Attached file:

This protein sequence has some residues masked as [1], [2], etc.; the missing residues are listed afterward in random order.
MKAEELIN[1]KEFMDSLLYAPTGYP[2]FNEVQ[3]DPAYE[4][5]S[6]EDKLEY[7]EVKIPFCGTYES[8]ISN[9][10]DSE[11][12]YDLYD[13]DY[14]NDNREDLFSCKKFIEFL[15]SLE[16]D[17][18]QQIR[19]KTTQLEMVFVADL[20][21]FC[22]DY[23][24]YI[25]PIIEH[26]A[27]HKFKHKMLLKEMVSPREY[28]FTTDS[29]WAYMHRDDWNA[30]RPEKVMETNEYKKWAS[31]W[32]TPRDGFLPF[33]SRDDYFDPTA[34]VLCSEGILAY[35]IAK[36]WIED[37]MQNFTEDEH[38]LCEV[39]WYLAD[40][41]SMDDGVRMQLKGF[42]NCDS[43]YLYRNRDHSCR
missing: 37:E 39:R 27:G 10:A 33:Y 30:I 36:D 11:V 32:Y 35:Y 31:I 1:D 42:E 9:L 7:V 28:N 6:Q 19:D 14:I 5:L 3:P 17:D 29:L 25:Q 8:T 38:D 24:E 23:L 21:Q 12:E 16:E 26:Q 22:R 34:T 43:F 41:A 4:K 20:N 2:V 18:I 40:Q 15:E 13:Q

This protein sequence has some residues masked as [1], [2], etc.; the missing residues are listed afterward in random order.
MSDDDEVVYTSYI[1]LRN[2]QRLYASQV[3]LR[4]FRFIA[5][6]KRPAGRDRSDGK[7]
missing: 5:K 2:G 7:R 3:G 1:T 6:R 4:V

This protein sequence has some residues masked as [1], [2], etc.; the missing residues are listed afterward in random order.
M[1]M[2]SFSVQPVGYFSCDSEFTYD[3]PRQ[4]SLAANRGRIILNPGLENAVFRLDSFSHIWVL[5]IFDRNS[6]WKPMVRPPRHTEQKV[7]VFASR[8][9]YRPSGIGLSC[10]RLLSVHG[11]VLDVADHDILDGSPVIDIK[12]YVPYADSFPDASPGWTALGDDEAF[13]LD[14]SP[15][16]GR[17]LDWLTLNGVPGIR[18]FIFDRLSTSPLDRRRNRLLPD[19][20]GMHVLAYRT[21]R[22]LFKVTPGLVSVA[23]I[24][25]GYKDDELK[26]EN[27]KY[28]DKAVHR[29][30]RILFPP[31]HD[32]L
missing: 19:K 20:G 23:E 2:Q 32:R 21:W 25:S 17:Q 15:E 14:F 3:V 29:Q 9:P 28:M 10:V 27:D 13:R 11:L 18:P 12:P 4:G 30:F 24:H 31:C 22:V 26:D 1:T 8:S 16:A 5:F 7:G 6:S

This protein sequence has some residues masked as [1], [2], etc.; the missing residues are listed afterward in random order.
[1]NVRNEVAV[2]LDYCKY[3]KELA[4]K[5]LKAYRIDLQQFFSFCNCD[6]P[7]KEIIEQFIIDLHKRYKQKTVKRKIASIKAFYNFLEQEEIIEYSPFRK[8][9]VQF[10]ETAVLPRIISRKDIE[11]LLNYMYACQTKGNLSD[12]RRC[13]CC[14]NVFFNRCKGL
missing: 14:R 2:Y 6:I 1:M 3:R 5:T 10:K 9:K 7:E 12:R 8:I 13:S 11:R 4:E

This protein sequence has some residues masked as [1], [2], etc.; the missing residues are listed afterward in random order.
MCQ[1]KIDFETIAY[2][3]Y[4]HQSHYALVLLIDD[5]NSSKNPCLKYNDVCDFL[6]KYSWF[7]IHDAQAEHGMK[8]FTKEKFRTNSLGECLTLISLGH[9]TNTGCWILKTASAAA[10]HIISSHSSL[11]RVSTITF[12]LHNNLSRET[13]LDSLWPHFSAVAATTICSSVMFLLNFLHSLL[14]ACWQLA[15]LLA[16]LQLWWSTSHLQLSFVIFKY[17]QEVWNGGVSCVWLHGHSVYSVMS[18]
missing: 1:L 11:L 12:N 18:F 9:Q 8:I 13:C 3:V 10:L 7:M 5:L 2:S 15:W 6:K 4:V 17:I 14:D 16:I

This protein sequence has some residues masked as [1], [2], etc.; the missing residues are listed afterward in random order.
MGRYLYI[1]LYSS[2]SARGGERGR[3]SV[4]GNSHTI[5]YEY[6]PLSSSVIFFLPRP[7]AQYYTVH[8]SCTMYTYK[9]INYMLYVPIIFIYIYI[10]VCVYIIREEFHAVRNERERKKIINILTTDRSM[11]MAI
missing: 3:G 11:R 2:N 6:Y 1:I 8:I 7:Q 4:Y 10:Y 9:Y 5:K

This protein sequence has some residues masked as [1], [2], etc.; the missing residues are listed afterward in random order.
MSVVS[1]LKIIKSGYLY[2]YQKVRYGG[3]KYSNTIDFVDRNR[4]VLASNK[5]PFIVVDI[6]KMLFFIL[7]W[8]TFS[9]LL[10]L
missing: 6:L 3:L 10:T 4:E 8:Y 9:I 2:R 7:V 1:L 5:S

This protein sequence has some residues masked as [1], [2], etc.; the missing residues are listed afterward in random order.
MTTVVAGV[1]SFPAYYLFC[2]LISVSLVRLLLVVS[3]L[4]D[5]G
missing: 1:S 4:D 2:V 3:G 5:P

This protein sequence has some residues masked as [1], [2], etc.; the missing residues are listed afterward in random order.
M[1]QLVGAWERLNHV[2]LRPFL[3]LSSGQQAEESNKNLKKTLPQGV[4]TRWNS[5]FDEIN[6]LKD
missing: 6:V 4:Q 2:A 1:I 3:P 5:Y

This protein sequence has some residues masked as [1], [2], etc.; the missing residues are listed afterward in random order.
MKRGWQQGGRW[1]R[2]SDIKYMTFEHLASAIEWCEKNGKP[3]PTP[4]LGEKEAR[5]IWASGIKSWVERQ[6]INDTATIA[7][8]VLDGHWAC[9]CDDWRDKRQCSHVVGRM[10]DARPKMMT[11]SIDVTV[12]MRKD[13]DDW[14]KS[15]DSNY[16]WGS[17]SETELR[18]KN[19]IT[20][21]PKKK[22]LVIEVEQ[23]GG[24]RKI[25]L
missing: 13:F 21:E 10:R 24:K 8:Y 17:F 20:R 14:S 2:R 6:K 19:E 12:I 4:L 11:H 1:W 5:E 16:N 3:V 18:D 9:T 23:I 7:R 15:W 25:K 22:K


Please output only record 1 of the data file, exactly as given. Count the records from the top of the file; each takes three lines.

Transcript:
This protein sequence has some residues masked as [1], [2], etc.; the missing residues are listed afterward in random order.
MKAEELIN[1]KEFMDSLLYAPTGYP[2]FNEVQ[3]DPAYE[4][5]S[6]EDKLEY[7]EVKIPFCGTYES[8]ISN[9][10]DSE[11][12]YDLYD[13]DY[14]NDNREDLFSCKKFIEFL[15]SLE[16]D[17][18]QQIR[19]KTTQLEMVFVADL[20][21]FC[22]DY[23][24]YI[25]PIIEH[26]A[27]HKFKHKMLLKEMVSPREY[28]FTTDS[29]WAYMHRDDWNA[30]RPEKVMETNEYKKWAS[31]W[32]TPRDGFLPF[33]SRDDYFDPTA[34]VLCSEGILAY[35]IAK[36]WIED[37]MQNFTEDEH[38]LCEV[39]WYLAD[40][41]SMDDGVRMQLKGF[42]NCDS[43]YLYRNRDHSCR
missing: 37:E 39:R 27:G 10:A 33:Y 30:I 36:D 11:V 32:Y 35:Y 31:I 1:D 42:E 9:L 7:V 28:N 6:Q 19:D 14:I 5:L 3:P 17:D 29:L 25:Q 8:T 38:D 24:E 23:L 21:Q 12:E 16:E 26:Q 22:R 34:T 43:F 41:A 4:K 20:N 2:V 18:I 40:Q 15:E 13:Q